336 - Matthew Bellamy - The Man from Muse

Eles lançaram um novo disco e estão vindo para o Brasil. Conversamos com o líder da banda Muse, Matthew Bellamy, sobre drones, sobre Obama, Jimi Hendrix... e sobre o futuro de uma humanidade que delega cada vez mais coisas para a tecnologia, da música à própria guerra. By Marcel Anders


Last June saw the release of Drones, the seventh studio album by the English rock group Muse. The band’s lead singer and guitarist, Matthew Bellamy, comes from a musical background: his father was a member of The Tornados in the 1960s, but Matthew Bellamy is often in the news for non-musical reasons. Last year he separated from his girlfriend, film star Kate Hudson, with whom he has a young child. And he says that separation is a theme in the album Drones:


It’s always been a theme for me, for everything I’ve done. And I think it’s difficult to know exactly where it comes from, really. I think maybe in my teenage years, maybe when my parents separated, or something, there's... I had a period of time in my younger teenage years where I kind of felt a little out of control. You felt like your life wasn’t in your own hands. And I think one of the ways I started the band was finding a way to escape, finding a way to get my own control of my own destiny, you know, so, some of these thoughts, some of the things that I was having when making the album, but the theme for this album, “Drones” in particular, came from reading about drones. I read a book called {tip text="trata-se do livro : the CIA's Drone War on Al QAEDA, de Brian Glyh Williams" title="Predator Drones: CIA Covert Warfare"} "Predator Drones: CIA Covert Warfare" {/tip} or something like that. I can’t remember the exact name, but it was like two years ago. It was like a journalist but documenting all the different drone strikes that had taken place in the {tip text="Federally Administrated Tribal Areas (região na fronteira entre Afeganistão e Paquistão)" title="Federally Administrated Tribal Areas"} FATA {/tip} in West Pakistan and Afghanistan.


And he had more to say about this:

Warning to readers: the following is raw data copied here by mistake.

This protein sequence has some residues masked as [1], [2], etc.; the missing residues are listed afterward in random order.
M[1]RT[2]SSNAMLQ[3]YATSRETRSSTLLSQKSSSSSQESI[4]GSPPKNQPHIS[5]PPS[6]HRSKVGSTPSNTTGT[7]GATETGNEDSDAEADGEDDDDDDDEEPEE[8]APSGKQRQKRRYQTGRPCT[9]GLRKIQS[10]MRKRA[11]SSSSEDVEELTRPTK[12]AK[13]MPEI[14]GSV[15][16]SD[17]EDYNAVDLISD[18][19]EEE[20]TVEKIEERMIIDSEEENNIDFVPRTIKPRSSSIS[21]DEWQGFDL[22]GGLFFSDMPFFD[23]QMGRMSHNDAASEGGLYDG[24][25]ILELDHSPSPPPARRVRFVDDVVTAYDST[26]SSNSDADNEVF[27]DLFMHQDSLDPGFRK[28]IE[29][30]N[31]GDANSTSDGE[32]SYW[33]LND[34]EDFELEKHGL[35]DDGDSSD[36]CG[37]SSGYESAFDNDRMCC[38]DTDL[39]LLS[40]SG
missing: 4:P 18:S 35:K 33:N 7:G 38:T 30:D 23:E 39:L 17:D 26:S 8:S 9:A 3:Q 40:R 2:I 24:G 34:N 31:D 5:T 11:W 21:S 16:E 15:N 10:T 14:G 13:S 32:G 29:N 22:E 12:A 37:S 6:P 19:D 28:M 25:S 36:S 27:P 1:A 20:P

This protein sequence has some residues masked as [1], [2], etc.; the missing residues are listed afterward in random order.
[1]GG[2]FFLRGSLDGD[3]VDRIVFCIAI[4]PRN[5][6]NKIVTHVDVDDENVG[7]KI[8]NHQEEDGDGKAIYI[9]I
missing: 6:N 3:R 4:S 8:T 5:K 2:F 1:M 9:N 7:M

And I was quite shocked at how prolific it was and how much there has been and how advanced the technology was. I started learning about the term “kill decision” – you know, like how kill decisions are made, and how there’s often like a sequence of people… (it) usually ends up with somebody in... Washington – sometimes, actually, Obama. Often Obama would be coming down for breakfast in the morning and after his breakfast, he would literally make a number of kill decisions. {tip text="lhe são apresentadas as possibilidades" title="He would be presented with options"} He would be presented with options {/tip}, you know, but the point was the degree of distance that was created. Technology creates a huge degree of distance between the end result and the decision, the kill decision, and this distance is getting bigger and bigger. I think that the new technology they’re inventing now, this year, is autonomous drones, you know, drones which can make their own kill decision without any humans involved, you know. It struck me that drones, modern drones, is kind of like the {tip text="extrema, suprema" title=" ultimate "} ultimate {/tip} technological example of how human empathy is being like taken away from everything, you know.


But he hopes that people might react against this:


The idea of {tip text="perda" title=" loss "} loss {/tip} of empathy, what it is to be psychopathic, how easy it is to act psychopathically in... in the modern world using technology. And how... what... I would like to hope that maybe the person, {tip text="por fim" title=" eventually "} eventually {/tip}, there’s something inside them that cannot be corrupted, that eventually wants to wake up and feel again, and, you know, make connections again, but also to kind of fight back against, I guess, in this case, it’s kind of the faceless, psychopathic – also represented by technology – efficiency that we seem to be accepting in the 20th century, especially moving into the 21st century.


Matthew Bellamy is a highly respected guitarist. Indeed he has been called the Jimi Hendrix of his generation. How does he feel about that?


I think that’s ridiculous! Yeah, I think... I think that's ridiculous! I’ve never fully understood the references to me being a good guitarist. I mean, I think it’s a sign that maybe the guitar is not very common, you know, in the last decade, you know. I mean, I think there’s not many guitarists, you know, really. I mean, you know, there’s a few, but there’s not… you know, you go back to the ‘70s, there was hundreds, hundreds and hundreds and hundreds of great guitarists, you know. I think we live in a time where intelligent people or clever, creative people, have actually chosen to use computers to make music – or they’ve chosen to not even work in music, they’ve chosen to work in tech. I think there’s an {tip text="esgotamento" title=" exhaustion "} exhaustion {/tip} of intelligence which has moved out of the music industry and has moved into other industries, you know, or moved into using technology in a different way, you know. I don’t think we live in a(n) age where there are many superb instrumentalists any more because being an instrumentalist is a specific choice to actually reduce your options, you know, in the modern world, you know. I think... so many young people today are actually choosing technology.